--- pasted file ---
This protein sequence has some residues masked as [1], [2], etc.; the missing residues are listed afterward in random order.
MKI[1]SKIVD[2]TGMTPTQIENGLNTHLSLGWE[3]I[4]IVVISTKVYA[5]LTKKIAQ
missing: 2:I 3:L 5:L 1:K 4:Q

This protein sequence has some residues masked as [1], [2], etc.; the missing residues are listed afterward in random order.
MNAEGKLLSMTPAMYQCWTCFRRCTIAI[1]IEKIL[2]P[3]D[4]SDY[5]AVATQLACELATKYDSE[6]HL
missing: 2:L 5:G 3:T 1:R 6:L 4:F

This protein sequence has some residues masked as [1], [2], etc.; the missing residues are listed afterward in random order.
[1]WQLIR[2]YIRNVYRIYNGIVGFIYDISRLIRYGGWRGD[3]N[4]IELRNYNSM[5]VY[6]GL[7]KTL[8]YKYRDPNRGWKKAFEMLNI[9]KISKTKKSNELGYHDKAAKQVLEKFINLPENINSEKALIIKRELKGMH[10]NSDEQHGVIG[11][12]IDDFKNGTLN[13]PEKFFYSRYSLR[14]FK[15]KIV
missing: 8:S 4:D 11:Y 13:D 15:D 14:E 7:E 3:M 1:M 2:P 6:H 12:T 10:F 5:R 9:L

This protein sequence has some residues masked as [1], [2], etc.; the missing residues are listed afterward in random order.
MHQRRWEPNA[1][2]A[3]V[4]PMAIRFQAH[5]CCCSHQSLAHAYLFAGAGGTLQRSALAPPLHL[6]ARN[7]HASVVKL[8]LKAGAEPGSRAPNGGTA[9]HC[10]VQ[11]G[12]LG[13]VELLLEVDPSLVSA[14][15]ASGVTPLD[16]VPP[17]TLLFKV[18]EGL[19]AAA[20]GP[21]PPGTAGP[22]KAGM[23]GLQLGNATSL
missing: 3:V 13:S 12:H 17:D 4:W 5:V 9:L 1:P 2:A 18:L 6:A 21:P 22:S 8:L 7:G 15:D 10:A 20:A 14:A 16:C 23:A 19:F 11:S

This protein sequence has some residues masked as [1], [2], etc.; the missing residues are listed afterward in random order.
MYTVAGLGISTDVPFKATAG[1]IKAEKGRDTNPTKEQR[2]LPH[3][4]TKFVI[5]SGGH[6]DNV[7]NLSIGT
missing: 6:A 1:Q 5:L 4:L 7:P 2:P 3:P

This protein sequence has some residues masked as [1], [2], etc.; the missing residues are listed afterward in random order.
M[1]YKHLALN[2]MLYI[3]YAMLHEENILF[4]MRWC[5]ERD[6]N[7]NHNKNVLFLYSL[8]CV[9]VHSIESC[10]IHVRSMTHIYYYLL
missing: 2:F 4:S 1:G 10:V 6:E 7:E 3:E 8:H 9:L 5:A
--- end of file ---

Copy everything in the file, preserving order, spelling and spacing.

This protein sequence has some residues masked as [1], [2], etc.; the missing residues are listed afterward in random order.
MKI[1]SKIVD[2]TGMTPTQIENGLNTHLSLGWE[3]I[4]IVVISTKVYA[5]LTKKIAQ
missing: 2:I 3:L 5:L 1:K 4:Q

This protein sequence has some residues masked as [1], [2], etc.; the missing residues are listed afterward in random order.
MNAEGKLLSMTPAMYQCWTCFRRCTIAI[1]IEKIL[2]P[3]D[4]SDY[5]AVATQLACELATKYDSE[6]HL
missing: 2:L 5:G 3:T 1:R 6:L 4:F

This protein sequence has some residues masked as [1], [2], etc.; the missing residues are listed afterward in random order.
[1]WQLIR[2]YIRNVYRIYNGIVGFIYDISRLIRYGGWRGD[3]N[4]IELRNYNSM[5]VY[6]GL[7]KTL[8]YKYRDPNRGWKKAFEMLNI[9]KISKTKKSNELGYHDKAAKQVLEKFINLPENINSEKALIIKRELKGMH[10]NSDEQHGVIG[11][12]IDDFKNGTLN[13]PEKFFYSRYSLR[14]FK[15]KIV
missing: 8:S 4:D 11:Y 13:D 15:D 14:E 7:E 3:M 1:M 2:P 6:H 12:T 10:F 5:R 9:L

This protein sequence has some residues masked as [1], [2], etc.; the missing residues are listed afterward in random order.
MHQRRWEPNA[1][2]A[3]V[4]PMAIRFQAH[5]CCCSHQSLAHAYLFAGAGGTLQRSALAPPLHL[6]ARN[7]HASVVKL[8]LKAGAEPGSRAPNGGTA[9]HC[10]VQ[11]G[12]LG[13]VELLLEVDPSLVSA[14][15]ASGVTPLD[16]VPP[17]TLLFKV[18]EGL[19]AAA[20]GP[21]PPGTAGP[22]KAGM[23]GLQLGNATSL
missing: 3:V 13:S 12:H 17:D 4:W 5:V 9:L 1:P 2:A 18:L 6:A 21:P 22:S 8:L 7:G 15:D 10:A 20:A 14:A 16:C 23:A 19:F 11:S

This protein sequence has some residues masked as [1], [2], etc.; the missing residues are listed afterward in random order.
MYTVAGLGISTDVPFKATAG[1]IKAEKGRDTNPTKEQR[2]LPH[3][4]TKFVI[5]SGGH[6]DNV[7]NLSIGT
missing: 6:A 1:Q 5:L 4:L 7:P 2:P 3:P

This protein sequence has some residues masked as [1], [2], etc.; the missing residues are listed afterward in random order.
M[1]YKHLALN[2]MLYI[3]YAMLHEENILF[4]MRWC[5]ERD[6]N[7]NHNKNVLFLYSL[8]CV[9]VHSIESC[10]IHVRSMTHIYYYLL
missing: 2:F 4:S 1:G 10:V 6:E 7:E 3:E 8:H 9:L 5:A